TrueCrypt vs BitLocker
I would like to ask which one of these TrueCrypt or BitLocker is safer to implement and encrypt the data in a small business environment (Windows 7, 8.1 and Windows Server 2012r)
I read about BitLocker and I am confused. Many IT professionals recommend using BitLocker however I read as well that BitLocker has an industry (Microsoft) backdoor implemented.
Not sure about TrueCrypt. Is there a backdoor or is TrueCrypt vulnerable and safe to use for business purposes?
I am more concerned about cyber criminals rather than IT Law enforcements.
A report just came out today confirming that TrueCrypt does not have backdoors.
If there *is* a back door in Bitlocker, sooner or later, word will leak out to the cybercriminals.
If you want to use TrueCrypt you need to disable certain modern technologies it's not compatible with. For example MBR vs. GPT or EFI vs. BIOS.
Edit: October 3, 2015 An article in IT World for September 29, 2015 reveals the existence of, but doesn't describe fully, two serious flaws in the Windows driver that TrueCrypt installed. It isn't clear from the article whether those flaws compromise the crypto or the underlying Windows OS, or both. It also isn't clear whether that driver is installed only for full-disk encryption or at any time a TrueCrypt volume is in use.
Original answer below:
It is unknown (except probably to Microsoft and the NSA) whether BitLocker has a back door. You cannot examine the source code to find out, either. (And even if you could, a purposeful weakness might be very difficult to spot, even for an experienced cryptographer.)
TrueCrypt's source code is available and has (as of today) been audited. No back doors or purposeful weaknesses were found. So, speaking only in terms of back doors, TrueCrypt (the version before last) is "safer" because it can be and has been examined by experts.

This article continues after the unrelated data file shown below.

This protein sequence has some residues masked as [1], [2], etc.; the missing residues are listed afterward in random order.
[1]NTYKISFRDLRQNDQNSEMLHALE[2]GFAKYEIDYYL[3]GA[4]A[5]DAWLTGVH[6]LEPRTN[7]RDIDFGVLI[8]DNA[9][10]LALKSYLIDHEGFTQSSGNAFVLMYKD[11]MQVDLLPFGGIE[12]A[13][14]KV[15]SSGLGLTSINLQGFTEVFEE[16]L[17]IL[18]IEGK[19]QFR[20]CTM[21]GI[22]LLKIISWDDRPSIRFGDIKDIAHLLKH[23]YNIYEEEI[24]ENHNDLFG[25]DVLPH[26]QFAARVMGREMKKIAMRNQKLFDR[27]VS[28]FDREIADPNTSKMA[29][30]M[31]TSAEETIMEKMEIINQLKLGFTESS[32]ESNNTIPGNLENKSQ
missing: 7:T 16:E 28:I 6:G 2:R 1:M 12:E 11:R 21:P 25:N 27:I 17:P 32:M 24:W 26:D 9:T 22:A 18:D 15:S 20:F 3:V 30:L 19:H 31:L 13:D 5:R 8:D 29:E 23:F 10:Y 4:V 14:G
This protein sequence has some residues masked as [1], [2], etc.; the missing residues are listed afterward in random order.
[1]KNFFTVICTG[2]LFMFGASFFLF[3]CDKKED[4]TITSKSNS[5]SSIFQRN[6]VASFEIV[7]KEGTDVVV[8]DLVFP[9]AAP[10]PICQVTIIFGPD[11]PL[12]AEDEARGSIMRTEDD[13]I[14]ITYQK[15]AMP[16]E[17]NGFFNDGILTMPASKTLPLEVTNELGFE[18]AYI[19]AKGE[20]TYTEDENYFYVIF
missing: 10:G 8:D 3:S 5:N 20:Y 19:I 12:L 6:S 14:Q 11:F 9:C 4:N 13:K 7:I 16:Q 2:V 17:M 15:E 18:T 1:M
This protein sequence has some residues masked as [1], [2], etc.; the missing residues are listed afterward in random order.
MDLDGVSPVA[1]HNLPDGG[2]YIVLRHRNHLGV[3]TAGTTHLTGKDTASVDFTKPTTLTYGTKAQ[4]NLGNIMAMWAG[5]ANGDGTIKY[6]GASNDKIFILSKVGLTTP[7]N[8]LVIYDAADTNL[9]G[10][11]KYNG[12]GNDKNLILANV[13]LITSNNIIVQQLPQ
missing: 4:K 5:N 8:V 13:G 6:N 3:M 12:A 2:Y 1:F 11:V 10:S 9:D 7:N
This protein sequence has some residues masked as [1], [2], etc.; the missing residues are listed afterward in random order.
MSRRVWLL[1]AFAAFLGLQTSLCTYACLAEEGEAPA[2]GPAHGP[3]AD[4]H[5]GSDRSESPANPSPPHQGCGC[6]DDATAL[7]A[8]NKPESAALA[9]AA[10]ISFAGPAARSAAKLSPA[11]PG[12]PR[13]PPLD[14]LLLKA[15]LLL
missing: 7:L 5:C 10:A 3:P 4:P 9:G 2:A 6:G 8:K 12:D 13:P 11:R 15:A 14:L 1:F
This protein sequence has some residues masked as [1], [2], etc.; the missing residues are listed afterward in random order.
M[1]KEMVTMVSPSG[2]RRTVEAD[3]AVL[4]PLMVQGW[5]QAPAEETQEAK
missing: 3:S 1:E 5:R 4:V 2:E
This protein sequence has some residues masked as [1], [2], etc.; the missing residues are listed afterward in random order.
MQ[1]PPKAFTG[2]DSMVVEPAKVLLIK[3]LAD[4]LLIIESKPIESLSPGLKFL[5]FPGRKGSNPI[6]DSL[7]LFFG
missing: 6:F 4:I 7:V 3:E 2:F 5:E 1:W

Test it on Windows 10 before you commit because TrueCrypt is no longer supported by the original authors.
Enhancing your answer with the 2-week old official audit report showing no backdoors found in TrueCrypt: https://opencryptoaudit.org/reports/TrueCrypt_Phase_II_NCC_OCAP_final.pdf
It wouldn't be the first time that Microsoft hides a government requested backdoor in his encryption software...
Your claim that it is unknown whether BitLocker has a backdoor seems to contradict the one below, which claims the source code has been reviewed by large companies. (That is, unless you're claiming it is plausible that the large companies have missed the backdoors, which seems on par with missing backdoors in TrueCrypt.)
Presumably the back door only matters if the PC is powered off? If the PC is powered on and password entered, then all files are readable to the operating system anyway (or to whatever process running with sufficient permissions) regardless of the disk encryption method used. So the surely the back door only matters if the NSA has stolen your hard drive?!
@SharpC Or you wish to return to the United States without having Customs agents prowl through your hard drive. O'course, they might seize your laptop and detain you *because* it was encrypted.
@Mehrdad: Unless it can be shown that the "large companies" had a team of two or more very experienced cryptographers review the code, I stand by "unknown."
@BobBrown: I would assume if if this is important enough for them to do a code review, they are not stupid enough to have an incompetent person do it.
@BobBrown Ah yes, I forgot about such scenarios entering "the land of the free". ;-)
@Mehrdad: TrueCrypt was audited by career cryptographers, who did not find those flaws in the drivers. Cryptography is a subtle art and software is complicated. I *still* stand by "unknown" with respect to BitLocker. The flaws only now discovered in TrueCrypt clearly demonstrate that this stuff is hard.